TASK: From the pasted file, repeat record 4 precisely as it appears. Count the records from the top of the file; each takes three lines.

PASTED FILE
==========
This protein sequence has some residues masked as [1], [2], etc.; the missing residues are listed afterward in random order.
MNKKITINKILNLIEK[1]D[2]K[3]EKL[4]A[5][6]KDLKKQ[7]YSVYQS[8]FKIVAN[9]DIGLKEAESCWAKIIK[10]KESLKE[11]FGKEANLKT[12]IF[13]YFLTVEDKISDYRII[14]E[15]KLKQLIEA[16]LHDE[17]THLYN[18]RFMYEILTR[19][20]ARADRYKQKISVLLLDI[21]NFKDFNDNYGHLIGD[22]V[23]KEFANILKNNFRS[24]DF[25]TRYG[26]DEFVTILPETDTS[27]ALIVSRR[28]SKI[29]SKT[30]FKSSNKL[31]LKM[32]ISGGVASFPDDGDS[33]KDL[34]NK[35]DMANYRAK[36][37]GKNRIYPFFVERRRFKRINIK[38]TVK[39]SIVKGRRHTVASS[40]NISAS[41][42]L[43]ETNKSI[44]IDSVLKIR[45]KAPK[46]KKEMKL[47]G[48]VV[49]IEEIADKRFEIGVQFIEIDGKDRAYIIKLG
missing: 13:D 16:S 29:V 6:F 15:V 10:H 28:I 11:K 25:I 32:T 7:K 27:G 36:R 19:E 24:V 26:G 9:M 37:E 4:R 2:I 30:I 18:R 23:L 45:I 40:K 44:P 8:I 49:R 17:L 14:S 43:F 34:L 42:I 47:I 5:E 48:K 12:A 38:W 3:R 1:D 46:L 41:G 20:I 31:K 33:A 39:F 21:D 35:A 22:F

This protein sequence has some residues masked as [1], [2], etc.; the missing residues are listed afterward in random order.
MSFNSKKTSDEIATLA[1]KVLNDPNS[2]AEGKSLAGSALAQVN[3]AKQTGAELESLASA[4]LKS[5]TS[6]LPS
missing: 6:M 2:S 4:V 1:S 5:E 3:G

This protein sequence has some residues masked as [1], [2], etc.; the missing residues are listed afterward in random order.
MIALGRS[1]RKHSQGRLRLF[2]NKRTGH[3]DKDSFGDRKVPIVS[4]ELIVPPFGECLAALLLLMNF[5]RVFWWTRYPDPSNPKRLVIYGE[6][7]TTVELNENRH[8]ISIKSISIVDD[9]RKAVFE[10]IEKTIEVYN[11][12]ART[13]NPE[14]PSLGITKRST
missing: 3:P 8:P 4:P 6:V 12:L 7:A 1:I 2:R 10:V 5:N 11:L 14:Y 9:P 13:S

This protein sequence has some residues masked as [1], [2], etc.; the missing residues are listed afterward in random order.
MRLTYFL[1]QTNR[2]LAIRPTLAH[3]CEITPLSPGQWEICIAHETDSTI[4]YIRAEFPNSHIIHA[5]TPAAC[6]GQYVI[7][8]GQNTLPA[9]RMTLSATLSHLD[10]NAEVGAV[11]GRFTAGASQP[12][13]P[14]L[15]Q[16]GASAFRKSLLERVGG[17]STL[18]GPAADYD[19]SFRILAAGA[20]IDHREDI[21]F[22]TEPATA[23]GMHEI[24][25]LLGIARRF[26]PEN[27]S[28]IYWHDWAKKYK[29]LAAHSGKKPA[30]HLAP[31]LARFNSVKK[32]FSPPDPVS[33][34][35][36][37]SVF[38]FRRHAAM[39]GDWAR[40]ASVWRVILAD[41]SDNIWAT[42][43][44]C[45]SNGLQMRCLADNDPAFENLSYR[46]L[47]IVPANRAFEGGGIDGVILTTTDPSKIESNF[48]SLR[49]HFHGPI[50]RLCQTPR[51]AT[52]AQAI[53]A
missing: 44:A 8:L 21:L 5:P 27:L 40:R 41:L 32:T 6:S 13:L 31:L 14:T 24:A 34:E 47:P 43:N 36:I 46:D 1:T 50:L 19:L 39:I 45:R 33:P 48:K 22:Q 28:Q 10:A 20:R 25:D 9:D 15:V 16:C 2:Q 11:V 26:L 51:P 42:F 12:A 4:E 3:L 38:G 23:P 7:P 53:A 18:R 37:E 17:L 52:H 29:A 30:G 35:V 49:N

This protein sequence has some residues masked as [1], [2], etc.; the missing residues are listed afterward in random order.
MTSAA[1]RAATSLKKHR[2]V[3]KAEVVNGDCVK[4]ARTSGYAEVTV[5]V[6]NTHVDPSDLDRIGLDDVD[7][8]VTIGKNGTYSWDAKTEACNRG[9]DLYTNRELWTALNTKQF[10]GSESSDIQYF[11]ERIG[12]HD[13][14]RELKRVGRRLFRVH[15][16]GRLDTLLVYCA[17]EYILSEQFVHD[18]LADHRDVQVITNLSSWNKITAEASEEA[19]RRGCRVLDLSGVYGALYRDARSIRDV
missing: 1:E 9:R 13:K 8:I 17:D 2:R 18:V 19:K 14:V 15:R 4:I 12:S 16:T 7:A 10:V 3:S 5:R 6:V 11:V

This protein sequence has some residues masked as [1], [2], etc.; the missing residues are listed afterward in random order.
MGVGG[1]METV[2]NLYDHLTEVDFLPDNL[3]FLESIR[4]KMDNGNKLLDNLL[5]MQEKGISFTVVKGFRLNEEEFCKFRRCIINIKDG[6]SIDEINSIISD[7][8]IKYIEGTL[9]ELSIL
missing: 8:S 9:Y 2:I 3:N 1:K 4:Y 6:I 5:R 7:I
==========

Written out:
This protein sequence has some residues masked as [1], [2], etc.; the missing residues are listed afterward in random order.
MRLTYFL[1]QTNR[2]LAIRPTLAH[3]CEITPLSPGQWEICIAHETDSTI[4]YIRAEFPNSHIIHA[5]TPAAC[6]GQYVI[7][8]GQNTLPA[9]RMTLSATLSHLD[10]NAEVGAV[11]GRFTAGASQP[12][13]P[14]L[15]Q[16]GASAFRKSLLERVGG[17]STL[18]GPAADYD[19]SFRILAAGA[20]IDHREDI[21]F[22]TEPATA[23]GMHEI[24][25]LLGIARRF[26]PEN[27]S[28]IYWHDWAKKYK[29]LAAHSGKKPA[30]HLAP[31]LARFNSVKK[32]FSPPDPVS[33][34][35][36][37]SVF[38]FRRHAAM[39]GDWAR[40]ASVWRVILAD[41]SDNIWAT[42][43][44]C[45]SNGLQMRCLADNDPAFENLSYR[46]L[47]IVPANRAFEGGGIDGVILTTTDPSKIESNF[48]SLR[49]HFHGPI[50]RLCQTPR[51]AT[52]AQAI[53]A
missing: 44:A 8:L 21:L 5:P 27:L 40:R 41:L 32:T 6:S 13:L 31:L 14:T 24:A 34:E 47:P 43:N 36:I 46:D 1:T 50:L 19:L 39:I 45:R 33:P 48:K 22:Q 28:Q 10:A 20:R 25:D 9:D 15:V 16:C 2:Q 11:V 26:L 51:P 42:F 12:A 4:E 3:L 38:G 23:P 7:P 53:A 18:R 37:E 17:L 52:H 29:A 30:G 35:V 49:N